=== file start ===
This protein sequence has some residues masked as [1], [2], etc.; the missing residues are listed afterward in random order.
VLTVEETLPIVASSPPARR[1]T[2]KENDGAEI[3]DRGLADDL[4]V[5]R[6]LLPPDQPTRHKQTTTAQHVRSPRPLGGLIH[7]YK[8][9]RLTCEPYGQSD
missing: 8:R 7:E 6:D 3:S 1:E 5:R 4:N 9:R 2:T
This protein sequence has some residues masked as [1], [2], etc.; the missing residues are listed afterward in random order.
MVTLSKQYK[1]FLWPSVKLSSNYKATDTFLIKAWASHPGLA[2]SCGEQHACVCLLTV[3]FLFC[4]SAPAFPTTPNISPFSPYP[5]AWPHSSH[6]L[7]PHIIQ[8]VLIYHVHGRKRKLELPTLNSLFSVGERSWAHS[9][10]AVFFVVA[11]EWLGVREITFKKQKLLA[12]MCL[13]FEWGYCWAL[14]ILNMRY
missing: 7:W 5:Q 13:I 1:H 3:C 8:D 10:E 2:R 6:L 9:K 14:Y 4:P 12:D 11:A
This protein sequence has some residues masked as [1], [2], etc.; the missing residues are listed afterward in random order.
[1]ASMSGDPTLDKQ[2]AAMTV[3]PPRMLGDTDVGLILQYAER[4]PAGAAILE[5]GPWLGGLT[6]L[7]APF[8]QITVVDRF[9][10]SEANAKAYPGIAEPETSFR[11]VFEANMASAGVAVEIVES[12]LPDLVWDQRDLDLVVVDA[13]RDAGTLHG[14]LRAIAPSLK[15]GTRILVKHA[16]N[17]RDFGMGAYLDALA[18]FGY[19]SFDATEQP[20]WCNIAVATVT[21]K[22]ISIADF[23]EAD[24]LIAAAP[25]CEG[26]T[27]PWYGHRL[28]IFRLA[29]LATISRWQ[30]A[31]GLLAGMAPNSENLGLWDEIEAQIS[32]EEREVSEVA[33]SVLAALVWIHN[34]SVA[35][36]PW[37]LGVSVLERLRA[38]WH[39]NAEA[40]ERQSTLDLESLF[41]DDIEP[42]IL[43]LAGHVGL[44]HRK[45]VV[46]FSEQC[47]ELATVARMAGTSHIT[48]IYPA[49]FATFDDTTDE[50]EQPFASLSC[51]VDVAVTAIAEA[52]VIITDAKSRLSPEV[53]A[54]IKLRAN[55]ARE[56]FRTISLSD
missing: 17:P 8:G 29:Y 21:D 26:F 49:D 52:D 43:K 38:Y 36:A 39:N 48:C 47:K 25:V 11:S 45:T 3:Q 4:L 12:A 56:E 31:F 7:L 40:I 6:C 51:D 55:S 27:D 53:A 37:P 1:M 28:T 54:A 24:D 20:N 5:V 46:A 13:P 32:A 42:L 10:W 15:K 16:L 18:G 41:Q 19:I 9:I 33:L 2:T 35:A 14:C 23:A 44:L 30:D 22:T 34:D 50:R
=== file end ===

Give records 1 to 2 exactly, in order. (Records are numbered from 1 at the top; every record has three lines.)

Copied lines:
This protein sequence has some residues masked as [1], [2], etc.; the missing residues are listed afterward in random order.
VLTVEETLPIVASSPPARR[1]T[2]KENDGAEI[3]DRGLADDL[4]V[5]R[6]LLPPDQPTRHKQTTTAQHVRSPRPLGGLIH[7]YK[8][9]RLTCEPYGQSD
missing: 8:R 7:E 6:D 3:S 1:E 5:R 4:N 9:R 2:T
This protein sequence has some residues masked as [1], [2], etc.; the missing residues are listed afterward in random order.
MVTLSKQYK[1]FLWPSVKLSSNYKATDTFLIKAWASHPGLA[2]SCGEQHACVCLLTV[3]FLFC[4]SAPAFPTTPNISPFSPYP[5]AWPHSSH[6]L[7]PHIIQ[8]VLIYHVHGRKRKLELPTLNSLFSVGERSWAHS[9][10]AVFFVVA[11]EWLGVREITFKKQKLLA[12]MCL[13]FEWGYCWAL[14]ILNMRY
missing: 7:W 5:Q 13:I 1:H 3:C 8:D 10:E 2:R 6:L 9:K 14:Y 4:P 12:D 11:A